Starting tomorrow morning I will be joining forces with legions of other writers who have committed themselves to writing 50,000 words during November for National Novel Writing Month (NaNoWriMo). Some of you are undoubtedly wondering why I would want to do such a thing when I am currently revising my novel Lost Girl Road. Here are the best reasons I can come up with for subjecting myself to the NaNoWriMo madness:
- I need to draft some more short stories so I can start submitting them to literary journals. The stories I’ve already self-published in Such is Life are not eligible.
- I would like to publish another eBook by the end of this coming April. The focus will be on travel memoirs.
- Drafting my novel has taken place in fits and starts. It’s imperative that I re-capture a sense of urgency in my drafting process if I am to move forward.
My NaNoWriMo Plan of Action
Based on the speed of progress on my novel, some of you might be wondering if I can pull this off. Rest assured, each writer tackles the process in a different way. I know myself and my capabilities. My ever-cautious self tends to over-think things, which is its own blessing and curse.
- I will aim to write 2,000 words a day. November has 30 days. I will not be writing on four of the five Saturdays of the month, nor will I write on Thanksgiving.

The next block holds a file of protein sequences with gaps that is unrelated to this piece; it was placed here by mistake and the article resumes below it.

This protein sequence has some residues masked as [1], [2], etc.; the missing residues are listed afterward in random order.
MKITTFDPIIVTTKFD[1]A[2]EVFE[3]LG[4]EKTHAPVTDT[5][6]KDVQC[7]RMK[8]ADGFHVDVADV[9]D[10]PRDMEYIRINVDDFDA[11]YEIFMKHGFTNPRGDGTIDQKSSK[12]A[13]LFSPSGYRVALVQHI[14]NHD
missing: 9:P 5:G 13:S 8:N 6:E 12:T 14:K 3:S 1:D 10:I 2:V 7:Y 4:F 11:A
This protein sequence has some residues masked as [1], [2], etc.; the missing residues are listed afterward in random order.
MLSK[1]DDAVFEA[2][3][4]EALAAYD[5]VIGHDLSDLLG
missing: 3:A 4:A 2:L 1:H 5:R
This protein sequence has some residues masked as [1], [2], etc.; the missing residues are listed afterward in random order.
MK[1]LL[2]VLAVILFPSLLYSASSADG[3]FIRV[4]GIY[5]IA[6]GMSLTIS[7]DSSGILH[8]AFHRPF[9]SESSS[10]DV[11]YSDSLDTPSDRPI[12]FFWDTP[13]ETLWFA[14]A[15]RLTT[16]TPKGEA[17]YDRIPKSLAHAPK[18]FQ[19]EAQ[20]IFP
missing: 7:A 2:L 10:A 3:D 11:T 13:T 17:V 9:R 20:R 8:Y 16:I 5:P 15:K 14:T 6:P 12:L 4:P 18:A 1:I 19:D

- Two hours have been set aside each morning to accomplish this task. It’s imperative I reach my word count before engaging with social media, email, blog posts and comments, novel revisions, and editing projects. Distractions must be kept at bay!
- My daily word count will only include short stories and creative nonfiction, not blog posts, journal entries, or progress on my novel.
- To help break my self-editing habit, I will hear a rubberband around my wrist that I will snap when I pause to ponder my sentences. The only ovement my cursor makes on the page must be forward movement. No revising!
Short Stories Ideas for NaNoWriMo
As I’d hoped, my current internship with The Idaho Review has helped spark my motivation as a writer. I will kick off NaNoWriMo by drafting a few short stories that I can later polish and start submitting to literary journals. Such journals typically only ask for first rights, and then the stories once published will be mine to do with as I please. I’m the type of writer who wears her heart close to her sleeve. The collection’s tentative title Childfree Choices makes it apparent I’ll be using the stories to sort through my feelings on the issue. The first three stories will be titled “Beauty Shop Baby Talk,” “Dolly Down the Stairs,” and “Women of a Certain Age.” From there, other titles and plots related to being childree are messily scrawled in my writer’s notebook.
Travel Memoirs for NaNoWriMo
Early on in my self-publishing endeavors, I hastily published a travel essay titled “The Vacation Vaccination.” For numerous reasons, the effort was not quite ready for prime time, and I unpublished it on Amazon. Alas, books can’t be removed from the GoodReads library. My plan of attack is to now revise my personal essay of an ill-fated trip to Yosemite National Park. Plus, I will be adding more short memoirs that cover the time I spent living and working in Yellowstone and Everglades National Parks. The working title will be The National Park Experience, and I hope to explore the title’s implications based on my encounters with the park system.